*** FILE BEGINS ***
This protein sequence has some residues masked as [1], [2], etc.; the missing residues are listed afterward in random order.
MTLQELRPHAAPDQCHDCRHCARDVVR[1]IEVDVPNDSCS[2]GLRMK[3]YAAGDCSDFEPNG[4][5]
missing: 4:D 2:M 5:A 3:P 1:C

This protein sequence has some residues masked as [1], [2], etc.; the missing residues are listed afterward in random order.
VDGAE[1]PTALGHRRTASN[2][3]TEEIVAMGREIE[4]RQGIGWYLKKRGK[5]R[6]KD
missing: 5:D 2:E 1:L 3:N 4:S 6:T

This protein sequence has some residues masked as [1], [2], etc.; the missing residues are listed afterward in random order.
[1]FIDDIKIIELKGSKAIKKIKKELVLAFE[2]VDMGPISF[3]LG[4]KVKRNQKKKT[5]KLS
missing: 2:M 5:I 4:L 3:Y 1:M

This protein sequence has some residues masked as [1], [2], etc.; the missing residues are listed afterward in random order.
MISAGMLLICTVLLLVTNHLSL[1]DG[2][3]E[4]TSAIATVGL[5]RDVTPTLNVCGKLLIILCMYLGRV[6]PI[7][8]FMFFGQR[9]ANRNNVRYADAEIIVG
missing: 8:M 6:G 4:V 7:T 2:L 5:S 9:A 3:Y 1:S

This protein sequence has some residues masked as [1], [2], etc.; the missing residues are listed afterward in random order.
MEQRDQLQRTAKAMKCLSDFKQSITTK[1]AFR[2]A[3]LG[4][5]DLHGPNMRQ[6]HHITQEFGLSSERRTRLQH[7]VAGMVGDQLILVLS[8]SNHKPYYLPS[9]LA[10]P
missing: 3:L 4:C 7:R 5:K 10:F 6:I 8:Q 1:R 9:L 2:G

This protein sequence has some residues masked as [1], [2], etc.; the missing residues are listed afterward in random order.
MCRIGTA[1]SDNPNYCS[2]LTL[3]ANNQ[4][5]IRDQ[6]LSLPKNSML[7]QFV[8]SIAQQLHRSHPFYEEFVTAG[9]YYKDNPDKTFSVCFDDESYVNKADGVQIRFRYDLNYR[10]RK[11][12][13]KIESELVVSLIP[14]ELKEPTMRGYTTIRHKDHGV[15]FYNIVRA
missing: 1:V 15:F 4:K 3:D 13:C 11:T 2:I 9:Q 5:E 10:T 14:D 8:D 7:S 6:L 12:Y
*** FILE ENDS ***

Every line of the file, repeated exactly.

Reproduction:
This protein sequence has some residues masked as [1], [2], etc.; the missing residues are listed afterward in random order.
MTLQELRPHAAPDQCHDCRHCARDVVR[1]IEVDVPNDSCS[2]GLRMK[3]YAAGDCSDFEPNG[4][5]
missing: 4:D 2:M 5:A 3:P 1:C

This protein sequence has some residues masked as [1], [2], etc.; the missing residues are listed afterward in random order.
VDGAE[1]PTALGHRRTASN[2][3]TEEIVAMGREIE[4]RQGIGWYLKKRGK[5]R[6]KD
missing: 5:D 2:E 1:L 3:N 4:S 6:T

This protein sequence has some residues masked as [1], [2], etc.; the missing residues are listed afterward in random order.
[1]FIDDIKIIELKGSKAIKKIKKELVLAFE[2]VDMGPISF[3]LG[4]KVKRNQKKKT[5]KLS
missing: 2:M 5:I 4:L 3:Y 1:M

This protein sequence has some residues masked as [1], [2], etc.; the missing residues are listed afterward in random order.
MISAGMLLICTVLLLVTNHLSL[1]DG[2][3]E[4]TSAIATVGL[5]RDVTPTLNVCGKLLIILCMYLGRV[6]PI[7][8]FMFFGQR[9]ANRNNVRYADAEIIVG
missing: 8:M 6:G 4:V 7:T 2:L 5:S 9:A 3:Y 1:S

This protein sequence has some residues masked as [1], [2], etc.; the missing residues are listed afterward in random order.
MEQRDQLQRTAKAMKCLSDFKQSITTK[1]AFR[2]A[3]LG[4][5]DLHGPNMRQ[6]HHITQEFGLSSERRTRLQH[7]VAGMVGDQLILVLS[8]SNHKPYYLPS[9]LA[10]P
missing: 3:L 4:C 7:R 5:K 10:F 6:I 8:Q 1:R 9:L 2:G

This protein sequence has some residues masked as [1], [2], etc.; the missing residues are listed afterward in random order.
MCRIGTA[1]SDNPNYCS[2]LTL[3]ANNQ[4][5]IRDQ[6]LSLPKNSML[7]QFV[8]SIAQQLHRSHPFYEEFVTAG[9]YYKDNPDKTFSVCFDDESYVNKADGVQIRFRYDLNYR[10]RK[11][12][13]KIESELVVSLIP[14]ELKEPTMRGYTTIRHKDHGV[15]FYNIVRA
missing: 1:V 15:F 4:K 3:D 13:C 11:T 2:I 9:Q 5:E 10:T 14:D 8:D 7:S 6:L 12:Y